Google has upgraded its online package of word processing and spreadsheet programs so they work even more like the Microsoft applications with which they're competing.
Google has upgraded its online package of word processing and spreadsheet programs so they work even more like the Microsoft applications with which they’re competing.
The changes introduced Monday include several editing tools for word processing and quicker ways to fill cells in spreadsheets. The new features have long been staples in Microsoft’s widely used Office suite of software.
Google Inc. has been trying to lure users away from Microsoft Corp.’s products for several years in an effort to siphon revenue from one of its biggest rivals. At the same time, Google hopes to diversify its own business, lessening its financial dependence on Internet advertising powered primarily by its search engine.
Winning converts has taken time because Google requires people to reach its programs over the Internet – a concept that has become known as “cloud computing.” Microsoft’s competing applications typically are installed on individual computers.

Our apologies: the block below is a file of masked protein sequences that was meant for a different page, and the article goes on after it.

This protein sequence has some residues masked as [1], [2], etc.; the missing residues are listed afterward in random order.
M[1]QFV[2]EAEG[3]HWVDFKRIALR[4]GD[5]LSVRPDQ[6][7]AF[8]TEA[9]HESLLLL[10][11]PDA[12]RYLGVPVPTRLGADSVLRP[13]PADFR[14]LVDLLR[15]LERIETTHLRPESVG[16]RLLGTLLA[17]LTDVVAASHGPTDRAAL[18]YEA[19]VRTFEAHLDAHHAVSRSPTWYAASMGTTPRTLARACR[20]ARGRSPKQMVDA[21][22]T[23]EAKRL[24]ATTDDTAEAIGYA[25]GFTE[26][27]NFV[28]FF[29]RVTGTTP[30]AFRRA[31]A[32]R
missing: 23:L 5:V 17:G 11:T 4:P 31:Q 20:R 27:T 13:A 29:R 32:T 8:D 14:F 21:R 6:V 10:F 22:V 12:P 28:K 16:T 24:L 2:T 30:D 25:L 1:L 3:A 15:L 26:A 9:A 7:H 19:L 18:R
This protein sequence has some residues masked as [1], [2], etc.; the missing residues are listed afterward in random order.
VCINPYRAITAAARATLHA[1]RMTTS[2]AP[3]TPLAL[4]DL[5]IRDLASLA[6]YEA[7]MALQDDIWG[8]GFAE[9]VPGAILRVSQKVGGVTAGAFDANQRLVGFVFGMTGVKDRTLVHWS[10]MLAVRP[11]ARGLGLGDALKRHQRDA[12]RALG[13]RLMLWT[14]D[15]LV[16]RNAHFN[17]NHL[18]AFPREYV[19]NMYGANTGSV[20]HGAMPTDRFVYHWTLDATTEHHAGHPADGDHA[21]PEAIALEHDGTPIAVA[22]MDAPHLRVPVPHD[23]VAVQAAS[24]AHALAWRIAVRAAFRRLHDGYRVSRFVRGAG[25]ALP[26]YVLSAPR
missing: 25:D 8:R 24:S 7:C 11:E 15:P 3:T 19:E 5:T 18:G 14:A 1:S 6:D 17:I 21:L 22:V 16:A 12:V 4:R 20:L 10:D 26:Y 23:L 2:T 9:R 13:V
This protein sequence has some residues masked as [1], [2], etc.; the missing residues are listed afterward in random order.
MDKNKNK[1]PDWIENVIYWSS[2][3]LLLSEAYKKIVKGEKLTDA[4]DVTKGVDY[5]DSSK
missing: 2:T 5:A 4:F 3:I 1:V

- After embarrassment, Seattle finds public toilet that's just right
- NFL.com says Seahawks have most talented roster in league, and speculate on starting lineup
- Seattle's best restaurants? Classics revisited
- Capitol Hill light-rail station nearly ready for trains to rumble
- Historically black Central District could be less than 10% black in a decade
Most Read Stories
Google believes it has developed a superior, less expensive alternative because hosting the applications in a Web browser makes them accessible on any computer with an Internet connection. But many companies remain reluctant to entrust their technology to an outside service that could be hacked or suffer lengthy outages.
To promote cloud computing’s advantages, Google hosted the technology decision makers from about 400 companies at its Mountain View headquarters Monday.
In a question-and-answer session at the end of the event, Google CEO Eric Schmidt said the company’s online suite is aiming to provide about 80 percent of all the tools available in more established programs such as Office.
“Our applications aren’t full replacements for the incumbents,” Schmidt said.